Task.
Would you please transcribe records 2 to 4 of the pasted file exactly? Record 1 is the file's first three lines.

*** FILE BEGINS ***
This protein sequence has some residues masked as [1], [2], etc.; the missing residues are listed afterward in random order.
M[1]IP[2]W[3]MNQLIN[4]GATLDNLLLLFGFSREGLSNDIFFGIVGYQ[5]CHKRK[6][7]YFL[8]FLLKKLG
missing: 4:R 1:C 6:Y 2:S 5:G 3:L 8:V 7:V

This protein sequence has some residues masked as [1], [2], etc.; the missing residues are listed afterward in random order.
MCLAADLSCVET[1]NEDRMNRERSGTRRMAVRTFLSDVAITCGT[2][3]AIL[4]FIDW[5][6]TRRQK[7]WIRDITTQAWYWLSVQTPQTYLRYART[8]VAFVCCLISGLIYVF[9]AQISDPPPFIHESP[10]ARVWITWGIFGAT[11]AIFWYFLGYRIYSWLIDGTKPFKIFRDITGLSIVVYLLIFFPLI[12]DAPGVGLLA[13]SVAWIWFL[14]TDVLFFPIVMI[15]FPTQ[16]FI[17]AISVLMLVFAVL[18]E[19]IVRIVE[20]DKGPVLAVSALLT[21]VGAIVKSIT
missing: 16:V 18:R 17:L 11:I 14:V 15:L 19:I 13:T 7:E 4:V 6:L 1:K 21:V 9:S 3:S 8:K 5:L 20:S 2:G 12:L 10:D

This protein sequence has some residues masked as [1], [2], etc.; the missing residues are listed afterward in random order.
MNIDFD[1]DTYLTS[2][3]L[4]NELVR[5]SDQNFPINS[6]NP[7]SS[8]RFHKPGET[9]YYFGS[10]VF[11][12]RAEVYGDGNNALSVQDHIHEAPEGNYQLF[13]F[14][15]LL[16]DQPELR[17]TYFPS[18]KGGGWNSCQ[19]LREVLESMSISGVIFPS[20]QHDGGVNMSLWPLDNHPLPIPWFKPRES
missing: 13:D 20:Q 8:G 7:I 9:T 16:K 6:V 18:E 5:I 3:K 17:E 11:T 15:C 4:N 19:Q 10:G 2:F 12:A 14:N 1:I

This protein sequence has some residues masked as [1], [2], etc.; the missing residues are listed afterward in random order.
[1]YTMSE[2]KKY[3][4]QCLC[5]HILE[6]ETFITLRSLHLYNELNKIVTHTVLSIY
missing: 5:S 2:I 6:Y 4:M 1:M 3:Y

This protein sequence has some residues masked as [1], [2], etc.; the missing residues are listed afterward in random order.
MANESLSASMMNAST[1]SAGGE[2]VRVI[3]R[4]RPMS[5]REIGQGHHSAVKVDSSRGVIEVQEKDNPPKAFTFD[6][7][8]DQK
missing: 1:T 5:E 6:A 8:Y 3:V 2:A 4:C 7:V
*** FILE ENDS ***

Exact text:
This protein sequence has some residues masked as [1], [2], etc.; the missing residues are listed afterward in random order.
MCLAADLSCVET[1]NEDRMNRERSGTRRMAVRTFLSDVAITCGT[2][3]AIL[4]FIDW[5][6]TRRQK[7]WIRDITTQAWYWLSVQTPQTYLRYART[8]VAFVCCLISGLIYVF[9]AQISDPPPFIHESP[10]ARVWITWGIFGAT[11]AIFWYFLGYRIYSWLIDGTKPFKIFRDITGLSIVVYLLIFFPLI[12]DAPGVGLLA[13]SVAWIWFL[14]TDVLFFPIVMI[15]FPTQ[16]FI[17]AISVLMLVFAVL[18]E[19]IVRIVE[20]DKGPVLAVSALLT[21]VGAIVKSIT
missing: 16:V 18:R 17:L 11:I 14:V 15:L 19:I 13:T 7:E 4:V 6:L 1:K 21:V 9:S 3:S 8:K 5:L 20:S 2:G 12:L 10:D

This protein sequence has some residues masked as [1], [2], etc.; the missing residues are listed afterward in random order.
MNIDFD[1]DTYLTS[2][3]L[4]NELVR[5]SDQNFPINS[6]NP[7]SS[8]RFHKPGET[9]YYFGS[10]VF[11][12]RAEVYGDGNNALSVQDHIHEAPEGNYQLF[13]F[14][15]LL[16]DQPELR[17]TYFPS[18]KGGGWNSCQ[19]LREVLESMSISGVIFPS[20]QHDGGVNMSLWPLDNHPLPIPWFKPRES
missing: 13:D 20:Q 8:G 7:I 9:T 16:K 6:V 18:E 5:I 3:K 17:E 11:T 15:C 4:N 19:Q 10:G 2:F 12:A 14:N 1:I

This protein sequence has some residues masked as [1], [2], etc.; the missing residues are listed afterward in random order.
[1]YTMSE[2]KKY[3][4]QCLC[5]HILE[6]ETFITLRSLHLYNELNKIVTHTVLSIY
missing: 5:S 2:I 6:Y 4:M 1:M 3:Y